Spending of chapter CARES Act funds in planning phase
While the hardship assistance payments for individual Navajos are almost ready to roll out, the $90 million in COVID-19 relief allocated to the 110 chapters is more complicated and may take more time, the director of the Division of Community Development said last week.
DCD Director Pearl Yellowman said their first priority is to provide a community needs assessment form, which will be distributed to the chapters. “That needs assessment will help determine and quantify the needs out there among the Navajo people,” she said.
The DCD Administrative Services Center will then follow up with chapters on deadlines and timelines and, with the assistance of the controller’s office, will be allocating funds through Window Rock, said Yellowman. “This is a major task,” she said. “The chapters and the chapter staff and officials have a major responsibility. We rely on their leadership and on their ongoing communication to provide these direct services.”
Portal in development
Sonlatsa Jim-Martin, ASC department manager, confirmed that the chapter distribution plan is still in the planning phase and they will be releasing the community needs assessment form this week.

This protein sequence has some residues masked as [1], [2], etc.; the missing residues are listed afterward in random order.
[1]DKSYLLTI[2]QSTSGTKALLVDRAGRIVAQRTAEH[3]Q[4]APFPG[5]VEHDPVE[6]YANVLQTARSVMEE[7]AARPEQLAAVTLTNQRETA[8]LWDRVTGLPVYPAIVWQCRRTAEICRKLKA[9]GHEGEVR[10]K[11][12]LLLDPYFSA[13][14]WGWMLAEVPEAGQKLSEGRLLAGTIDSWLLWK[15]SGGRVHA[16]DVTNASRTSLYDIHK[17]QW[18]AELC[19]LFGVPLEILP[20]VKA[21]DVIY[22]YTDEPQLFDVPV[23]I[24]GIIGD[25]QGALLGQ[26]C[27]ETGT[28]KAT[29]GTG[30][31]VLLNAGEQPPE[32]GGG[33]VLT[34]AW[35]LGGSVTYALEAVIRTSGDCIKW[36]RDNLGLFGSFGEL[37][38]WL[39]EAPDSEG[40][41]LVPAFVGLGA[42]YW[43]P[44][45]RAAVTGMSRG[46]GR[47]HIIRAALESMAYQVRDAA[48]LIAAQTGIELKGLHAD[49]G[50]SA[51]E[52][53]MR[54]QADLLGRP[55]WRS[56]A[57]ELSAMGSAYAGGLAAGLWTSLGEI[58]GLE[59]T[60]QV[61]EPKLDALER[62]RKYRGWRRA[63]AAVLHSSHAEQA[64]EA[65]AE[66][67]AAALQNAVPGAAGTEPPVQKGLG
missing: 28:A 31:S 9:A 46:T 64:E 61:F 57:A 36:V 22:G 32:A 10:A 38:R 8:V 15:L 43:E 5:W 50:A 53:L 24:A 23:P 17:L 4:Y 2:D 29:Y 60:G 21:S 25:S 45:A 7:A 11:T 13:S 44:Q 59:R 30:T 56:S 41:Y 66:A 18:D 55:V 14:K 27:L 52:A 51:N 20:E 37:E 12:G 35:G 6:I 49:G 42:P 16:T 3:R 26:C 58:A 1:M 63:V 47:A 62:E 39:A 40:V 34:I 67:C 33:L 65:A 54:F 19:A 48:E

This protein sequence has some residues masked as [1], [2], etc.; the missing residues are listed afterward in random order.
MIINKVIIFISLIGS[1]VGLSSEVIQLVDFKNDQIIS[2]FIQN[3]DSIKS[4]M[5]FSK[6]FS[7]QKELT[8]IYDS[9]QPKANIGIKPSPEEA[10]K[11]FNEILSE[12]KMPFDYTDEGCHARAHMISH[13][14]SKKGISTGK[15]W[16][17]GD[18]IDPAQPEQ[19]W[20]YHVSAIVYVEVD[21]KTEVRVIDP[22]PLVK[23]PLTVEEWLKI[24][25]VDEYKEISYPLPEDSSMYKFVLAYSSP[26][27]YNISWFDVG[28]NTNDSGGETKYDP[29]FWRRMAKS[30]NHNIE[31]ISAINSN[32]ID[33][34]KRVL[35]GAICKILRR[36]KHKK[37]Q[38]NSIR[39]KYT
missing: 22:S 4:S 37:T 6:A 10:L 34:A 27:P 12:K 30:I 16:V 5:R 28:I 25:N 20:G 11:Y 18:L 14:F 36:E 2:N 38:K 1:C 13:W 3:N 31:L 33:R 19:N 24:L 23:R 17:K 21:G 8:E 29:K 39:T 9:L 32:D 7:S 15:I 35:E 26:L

Like the hardship assistance, the chapter funds application will be through an online portal. “We are continuing to work out the logistics and processes with the portal system,” said Jim-Martin. “We have asked chapters to work on their community needs assessments and gather supporting documents.
“We want to encourage chapters to work with their community partners to get data, names, statistics to help them make informed decisions on how they want to spend their allocated funds,” she said. The Coronavirus Aid, Relief and Economic Security Act requires that funds be used for purposes that are “due” to the coronavirus and “necessary” expenditures, incurred between March 1 and Dec. 30, 2020.
A complete list of allowable expenses found in the Navajo Nation Council resolution (CS-73-20) includes: personal protective equipment; cleaning and sanitation supplies; fuel sources; essential food items; essential services such as solid waste removal; select infrastructure projects such as bathroom additions and water wells; equipment such as backhoes; COVID-19 safety modifications; utility and funeral assistance.
“We have the opportunity to have our chapters act as a resource, along with the community health workers, all working together to bring relief to the people,” said Delegate Mark Freeland, who sponsored the bill. Jim-Martin said training, orientation and assistance will be provided to chapter staff on how to use the online chapter distribution portal, which is being tested this week.
In the event that the chapters do not spend all of the $90 million allocation by Nov. 30, those funds can also be redirected to the hardship assistance payments for individuals. “This is a work in progress,” said Jim-Martin. “Further instructions will be forthcoming as we work to roll out the portal.”